Syracuse STEAM School with Job Training Focus Passes Hurdle in State Legislature

Jun 24, 2019


The proposed STEAM school in the old Syracuse Central High School building cleared its first major hurdle last week when state lawmakers approved the plan.  The Science, Technology, Engineering, Arts, and Math school is collaboration between the city, county, and area school districts. 

County Executive Ryan McMahon says the state legislation was critical for it to move forward, even if it’s a bit of an unknown.

 “It’s new.  It’s never been done.  So, getting that through Albany…we really needed champions, and we had some, so we really appreciate that.  Now the ball’s back in our court, and we’re going to get the job done.”

McMahon credits the Central New York delegation of state senators and assemblymembers for making the case to their colleagues.  Earlier this spring, Senator Rachel May hosted a visit by Majority Leader Andrea Stewart Cousins at the former high school, where she promised her support.  McMahon says the school is needed to provide the curriculum students will need to compete in the local job market.

 “Our businesses are begging us for this.  The need the workforce, and they need it now.  this will help us create that workforce pipeline so companies can stay and grow here because they know the employees are going be ready here.”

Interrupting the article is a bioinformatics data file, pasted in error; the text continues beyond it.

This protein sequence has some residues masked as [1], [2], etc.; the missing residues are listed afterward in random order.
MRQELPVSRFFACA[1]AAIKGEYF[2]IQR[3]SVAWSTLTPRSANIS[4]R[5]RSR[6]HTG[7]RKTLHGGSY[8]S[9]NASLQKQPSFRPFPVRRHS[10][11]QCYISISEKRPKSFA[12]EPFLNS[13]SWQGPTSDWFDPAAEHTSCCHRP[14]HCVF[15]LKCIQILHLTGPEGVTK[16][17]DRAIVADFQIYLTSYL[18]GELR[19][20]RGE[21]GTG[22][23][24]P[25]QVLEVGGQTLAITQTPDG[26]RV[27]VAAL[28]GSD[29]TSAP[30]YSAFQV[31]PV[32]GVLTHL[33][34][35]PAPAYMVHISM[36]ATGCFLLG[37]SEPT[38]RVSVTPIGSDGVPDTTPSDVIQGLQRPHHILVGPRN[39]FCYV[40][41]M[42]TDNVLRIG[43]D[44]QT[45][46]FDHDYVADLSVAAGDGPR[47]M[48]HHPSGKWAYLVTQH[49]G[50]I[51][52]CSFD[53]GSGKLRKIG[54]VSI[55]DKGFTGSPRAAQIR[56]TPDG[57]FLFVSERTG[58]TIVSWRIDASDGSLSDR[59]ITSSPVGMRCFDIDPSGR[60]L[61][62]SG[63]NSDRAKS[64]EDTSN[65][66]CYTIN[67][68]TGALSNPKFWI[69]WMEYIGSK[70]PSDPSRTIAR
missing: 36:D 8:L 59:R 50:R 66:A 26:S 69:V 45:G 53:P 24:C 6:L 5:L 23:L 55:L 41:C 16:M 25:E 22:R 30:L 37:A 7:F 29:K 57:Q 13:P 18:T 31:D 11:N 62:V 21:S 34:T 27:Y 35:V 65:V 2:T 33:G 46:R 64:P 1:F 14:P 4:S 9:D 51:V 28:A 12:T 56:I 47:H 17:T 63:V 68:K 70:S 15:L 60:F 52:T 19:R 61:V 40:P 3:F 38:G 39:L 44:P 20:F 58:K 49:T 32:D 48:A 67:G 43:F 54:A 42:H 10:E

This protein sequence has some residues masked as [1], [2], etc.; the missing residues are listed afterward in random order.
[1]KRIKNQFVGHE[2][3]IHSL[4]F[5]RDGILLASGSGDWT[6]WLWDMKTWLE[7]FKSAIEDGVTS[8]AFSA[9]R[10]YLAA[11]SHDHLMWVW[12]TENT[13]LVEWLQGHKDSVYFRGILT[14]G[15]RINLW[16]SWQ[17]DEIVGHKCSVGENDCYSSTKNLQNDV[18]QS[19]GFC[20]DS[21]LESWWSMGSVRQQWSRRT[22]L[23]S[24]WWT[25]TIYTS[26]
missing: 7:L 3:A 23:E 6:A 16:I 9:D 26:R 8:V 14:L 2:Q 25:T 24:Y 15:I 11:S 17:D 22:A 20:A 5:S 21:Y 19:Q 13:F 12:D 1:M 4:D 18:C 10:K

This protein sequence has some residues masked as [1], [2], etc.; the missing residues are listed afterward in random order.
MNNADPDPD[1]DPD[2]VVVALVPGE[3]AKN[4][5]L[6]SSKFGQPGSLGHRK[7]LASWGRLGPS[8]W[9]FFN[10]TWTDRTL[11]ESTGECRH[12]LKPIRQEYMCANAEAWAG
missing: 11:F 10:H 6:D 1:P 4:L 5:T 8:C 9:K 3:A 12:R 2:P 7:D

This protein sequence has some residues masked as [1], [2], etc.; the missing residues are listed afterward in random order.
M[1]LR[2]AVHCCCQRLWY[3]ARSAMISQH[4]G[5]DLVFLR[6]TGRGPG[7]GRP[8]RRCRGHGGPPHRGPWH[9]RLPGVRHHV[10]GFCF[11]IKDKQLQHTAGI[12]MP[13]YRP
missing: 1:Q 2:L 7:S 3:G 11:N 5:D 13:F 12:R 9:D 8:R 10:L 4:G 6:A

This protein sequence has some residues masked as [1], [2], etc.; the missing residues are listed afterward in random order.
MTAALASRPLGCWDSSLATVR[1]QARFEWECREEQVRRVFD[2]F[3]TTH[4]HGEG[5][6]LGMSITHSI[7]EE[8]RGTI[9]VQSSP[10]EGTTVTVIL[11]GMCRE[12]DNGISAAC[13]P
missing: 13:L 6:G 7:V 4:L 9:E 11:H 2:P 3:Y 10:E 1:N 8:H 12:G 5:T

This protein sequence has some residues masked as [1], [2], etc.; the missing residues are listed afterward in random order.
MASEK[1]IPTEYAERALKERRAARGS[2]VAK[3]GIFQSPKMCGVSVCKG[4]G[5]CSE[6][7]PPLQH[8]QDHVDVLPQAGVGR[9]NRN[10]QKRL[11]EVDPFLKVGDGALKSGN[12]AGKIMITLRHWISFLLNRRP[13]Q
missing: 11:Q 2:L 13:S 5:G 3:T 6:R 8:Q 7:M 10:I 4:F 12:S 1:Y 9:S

Now that they have permission from the state, McMahon says it’s time to work on a financing plan.  That will require approval from county lawmakers, but he says they seem committed to the project.

 “There’s still more steps in the process.  But our legislature here gave us a memorializing home rule message to go to the state.  So, we know the support’s there if we put forward a good, responsible plan.”

The STEAM school is part of a larger vision called Syracuse Surge to redevelop the south side of downtown.   The school is set to be introduced for the 2021-2022 school year.


Back in January, Syracuse Mayor Ben Walsh described the idea behind the STEAM school in his State of the City address.  

The predominant feature of the campus will be a new regional Science Technology Engineering Arts and Math – or STEAM – school. It will be built in a fully restored and modernized former Central High School, an historic gem that has awaited reuse for decades. The school, planned in a partnership between the city, the county, school district and OCM BOCES will capitalize on the city’s success in career and technical education, making it available to students from districts throughout the region. Additionally, the Southside Campus will house an expanded workforce development center in the fully renovated and expanded SUNY Educational Opportunity Center complex adjacent to the STEAM School.